TABLE-US-00003 CAVC repair 0.6 1.54 0.2 1.22 PA/VSD repair 0.2 1.8 0.4 1.8 TAPVR repair 0.2 1.11 1.1 1.22 TOF remir 1.2 1.66 0.9 1.57 ASO/VSD repair 1.3 1.66 1.2 1.62 ASO 8.9 1.5 2.2 1.53 TOF repair 0.2 1.46 0.6 1.52 Aortic arch repair 0.4 1.55 1.6 1.6 DCRV/VSD repair 1 1.2 0.8 0.8 Coarctation 0.4 0.6 0.2 0.5 repair/PAB Coarctation repair 2.3 1 1.9 0.6 Norwood 0.3 0.7 1.3 1.9 TOF repair 0.26 0.48 0.1 0.30 Fallot; ASO = arterial switch operation; DCRV = double chamber right ventricle; PAB = pulmonary artery band CAVC = complete atrioventricular canal; PA = pulmonary atresia; VSD = ventricular septal defect; TAPVR = total anomalous pulmonary venous return; TOF = tetralogy of
TABLE-US-00004 TABLE 5 NR2/NR3 peptide/Ab at baseline and 24 hours following cardiac surgery NR2/NR3 peptide NR2/NR3 antibody ng/ml ng/ml Control Group, N = 4 0.23 ± 0.13 0.73 ± 0.15 Study Group 1.33 ± 0.36 1.25 ± 0.44* Baseline, N = 13 Study Group 0.96 ± 0.67# 1.24 ± 0.53# 24 hrs Postop, N = 13 *p < 0.05: control group vs baseline congenital heart disease #p < 0.05: control group vs 24 hour postop 2-tailed T-test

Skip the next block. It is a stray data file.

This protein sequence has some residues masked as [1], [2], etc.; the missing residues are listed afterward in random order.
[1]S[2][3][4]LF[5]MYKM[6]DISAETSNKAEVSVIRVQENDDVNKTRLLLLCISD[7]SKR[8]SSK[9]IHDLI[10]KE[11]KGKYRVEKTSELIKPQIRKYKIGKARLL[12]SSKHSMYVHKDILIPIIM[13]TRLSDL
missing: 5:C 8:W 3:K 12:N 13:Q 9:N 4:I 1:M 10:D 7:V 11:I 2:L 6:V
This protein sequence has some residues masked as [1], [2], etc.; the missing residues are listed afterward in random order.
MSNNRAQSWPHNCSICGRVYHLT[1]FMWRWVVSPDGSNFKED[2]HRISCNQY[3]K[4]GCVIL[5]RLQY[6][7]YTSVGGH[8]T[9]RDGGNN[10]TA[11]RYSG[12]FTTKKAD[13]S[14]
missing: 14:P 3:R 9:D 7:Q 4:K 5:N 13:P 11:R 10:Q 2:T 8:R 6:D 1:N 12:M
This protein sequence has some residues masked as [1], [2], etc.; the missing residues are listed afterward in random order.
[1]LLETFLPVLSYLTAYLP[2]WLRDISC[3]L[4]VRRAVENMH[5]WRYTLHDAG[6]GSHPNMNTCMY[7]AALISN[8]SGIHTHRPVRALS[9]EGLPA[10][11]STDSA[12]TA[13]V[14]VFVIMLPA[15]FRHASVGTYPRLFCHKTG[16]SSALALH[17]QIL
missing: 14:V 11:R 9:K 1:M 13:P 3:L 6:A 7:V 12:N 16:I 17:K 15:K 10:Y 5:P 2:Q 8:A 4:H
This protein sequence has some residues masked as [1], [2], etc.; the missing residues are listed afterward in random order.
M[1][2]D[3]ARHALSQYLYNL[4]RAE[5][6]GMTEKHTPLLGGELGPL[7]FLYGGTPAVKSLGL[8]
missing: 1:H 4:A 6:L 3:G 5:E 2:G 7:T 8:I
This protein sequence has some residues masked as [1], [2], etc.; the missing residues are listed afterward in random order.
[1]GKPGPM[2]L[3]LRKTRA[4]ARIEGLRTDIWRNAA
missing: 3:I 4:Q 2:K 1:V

Performance Characteristics of C1S-LA Antibody Test
 Adult patients scheduled tor CPB (cardio-pulmonary bypass) surgery were evaluated for recombinant NR2 antibody levels in serum before, and subsequently evaluated for neurological complications within 48 hours after the surgery. Table 6 presents the pre-op NR2 Ab at different cut offs depending on post-operative adverse event. The neurological adverse events group included patients with confusion, TIA and stroke (N1HSS of >9 scores). Patients who had no neurological event were assigned to the group of entitled "No Neuro Event".